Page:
Springing To Action
Sprr-r-r-ring is such an active word.
You can hear it gathering-up its force.
Ready to burst out a kind of ping.
Releasing its energy on a course.
It’s the name we give to the season when
all living things gear-up to abound.
We use it to label a water source
that’s pushing its way through the spongy ground.
It’s also the name we give a device
that bends and moves but will not crack.
It’s often metallic and flexible.
If it’s pushed or pulled it does the same back.
A spring isn’t always a coiled-up wire.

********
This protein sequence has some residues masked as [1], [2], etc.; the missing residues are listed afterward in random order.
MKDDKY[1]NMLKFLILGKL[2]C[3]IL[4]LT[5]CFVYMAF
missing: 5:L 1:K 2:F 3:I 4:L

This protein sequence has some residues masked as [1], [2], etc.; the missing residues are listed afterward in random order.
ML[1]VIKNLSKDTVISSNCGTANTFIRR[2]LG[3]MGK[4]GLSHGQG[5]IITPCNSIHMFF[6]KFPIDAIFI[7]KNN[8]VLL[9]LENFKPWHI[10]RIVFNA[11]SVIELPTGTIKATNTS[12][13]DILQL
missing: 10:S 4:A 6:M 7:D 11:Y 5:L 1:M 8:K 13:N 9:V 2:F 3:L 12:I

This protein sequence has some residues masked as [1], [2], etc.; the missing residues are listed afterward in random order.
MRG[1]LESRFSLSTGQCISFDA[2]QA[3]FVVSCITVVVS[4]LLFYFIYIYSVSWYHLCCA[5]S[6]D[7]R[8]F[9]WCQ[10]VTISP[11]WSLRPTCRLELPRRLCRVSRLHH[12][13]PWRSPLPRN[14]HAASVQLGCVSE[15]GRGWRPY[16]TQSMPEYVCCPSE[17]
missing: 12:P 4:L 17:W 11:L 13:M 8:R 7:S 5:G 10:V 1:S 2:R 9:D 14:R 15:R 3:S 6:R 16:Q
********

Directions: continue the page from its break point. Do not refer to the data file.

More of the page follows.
It could be a curve or a V-shaped bend.
Like a bow that shoots arrows through the air.
Or a pair of tweezers with open ends.
A spring can be made from a plastic mould.
A blister, a mound or a curvy dome.
They’re hidden in keyboards for typing things.
And once were used on an old mobile phone.
A pen you can click. A used paperclip.
A clock that goes tick. A peg that can grip.
A doorknob that twists. A bike-bell that rings.
It’s likely they’ve all got some kind of sprr-r-r-ring!
- Submitted in response to Poetry Prompt #34
Celia said: Many Australians seem to have an easy-going approach to life. Is this reflected in the way we say words like “spring”? Other cultures and languages speak in a more animated way than us. Can you “roll your r’s” like the Italian and Spanish people do? Or gargle your “r’s” like the French? How do you make the word “spring” really spring?